• If you're not sure, give it a test run

Once you have these answered, your search results will be much more manageable. The two biggest factors for me was staying close to Rosie (I have to keep her close by so I stay out of trouble) and being close to work. I ended up finding a place that is about a 10 minute drive from Rosie and an 8 minute walk to my office. I'm also only a 20 minute walk from the Short North which is a nice bonus, especially since the weather is finally cooperating.

3. Know What You Like

You know what you can afford, and you know where you want to be. The only thing left to do is figure out what you like. Unless you're rolling in tons of dough, you're most likely going to have to sacrifice a few amenities when you first start out. The easiest way to get started here is to determine what amenities are a must-have.

Here are some of the common amenities to consider:

  • Does it come with appliances (dishwasher, refrigerator, laundry, etc)?
  • Hardwood floors or carpet?
  • Is it furnished? Or do you need furniture?
    • Can you bum some furniture off mom and dad? Can you afford to buy new?
  • Do you need an exercise room? A pool?
  • Is it air-conditioned?
  • How big is it?

I didn't pick a place with all of the bells and whistles, but I did a few small things to help spruce the place up.

If this is your first apartment, remember, just because it is a nice-to-have doesn't mean it is a must-have. I don't have in-unit laundry, a dishwasher, or air conditioning, but you can bet those will be in my house someday.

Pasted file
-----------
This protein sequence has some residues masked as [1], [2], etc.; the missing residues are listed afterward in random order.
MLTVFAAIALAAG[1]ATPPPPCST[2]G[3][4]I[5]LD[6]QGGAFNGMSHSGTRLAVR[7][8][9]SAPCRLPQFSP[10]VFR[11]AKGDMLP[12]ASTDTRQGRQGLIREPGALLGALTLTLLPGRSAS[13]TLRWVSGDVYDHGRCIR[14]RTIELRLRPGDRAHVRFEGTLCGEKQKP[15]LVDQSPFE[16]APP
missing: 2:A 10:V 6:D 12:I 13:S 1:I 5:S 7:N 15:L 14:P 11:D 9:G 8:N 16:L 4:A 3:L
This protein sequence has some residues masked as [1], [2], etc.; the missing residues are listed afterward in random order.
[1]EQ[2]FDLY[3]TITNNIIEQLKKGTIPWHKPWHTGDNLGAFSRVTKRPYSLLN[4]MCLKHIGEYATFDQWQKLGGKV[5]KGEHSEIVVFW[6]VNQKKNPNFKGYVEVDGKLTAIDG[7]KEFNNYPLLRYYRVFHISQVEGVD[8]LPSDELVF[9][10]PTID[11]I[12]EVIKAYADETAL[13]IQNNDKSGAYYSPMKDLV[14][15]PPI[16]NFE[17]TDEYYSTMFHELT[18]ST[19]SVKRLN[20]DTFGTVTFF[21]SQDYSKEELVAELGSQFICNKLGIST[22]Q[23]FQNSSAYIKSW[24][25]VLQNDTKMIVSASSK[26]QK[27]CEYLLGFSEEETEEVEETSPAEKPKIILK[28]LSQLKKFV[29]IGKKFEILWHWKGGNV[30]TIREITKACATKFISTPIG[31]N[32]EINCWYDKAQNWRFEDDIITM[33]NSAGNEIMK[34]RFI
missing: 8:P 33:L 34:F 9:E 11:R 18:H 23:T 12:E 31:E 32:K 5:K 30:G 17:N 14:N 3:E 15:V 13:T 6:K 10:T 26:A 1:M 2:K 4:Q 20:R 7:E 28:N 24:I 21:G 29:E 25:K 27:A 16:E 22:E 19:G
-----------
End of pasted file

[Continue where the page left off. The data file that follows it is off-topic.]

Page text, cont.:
Okay, I know... Things like price, location, and amenities may seem like common sense, but when you're in the middle of major life decisions, common sense can sometimes fly right out the window. There is one thing, however, that may not be so common sense, and it's probably the most important step in your apartment search.

Lean on Your Crew

Don't forget about the most important people in your life. Chances are, someone in your family, friend, or work circle has moved before, and they probably have some pretty awesome advice that you should tap into. Seek these people out and get recommendations for neighborhoods, apartment complexes, or landlords. Bring someone with you to check out a new place and get their thoughts and opinions; sometimes a second set of eyes can help you decide what you like and don't like.

Once you've picked a place, don't forget to ask for help with moving. This is a financial blog after all, and friends and family are some pretty cheap labor. I think I could get Alex to help me out with just about anything if I provided some pizza and beer

If you've thoroughly gone through each of these steps, then you're well on your way to finding an apartment you'll love. Don't worry if it's not your dream crib. Trust me, you're going to make more memories and get more enjoyment from the company you bring into your apartment than you will from a downtown view or dishwasher.

"My home is not a place, it is people." - Lois McMaster Bujold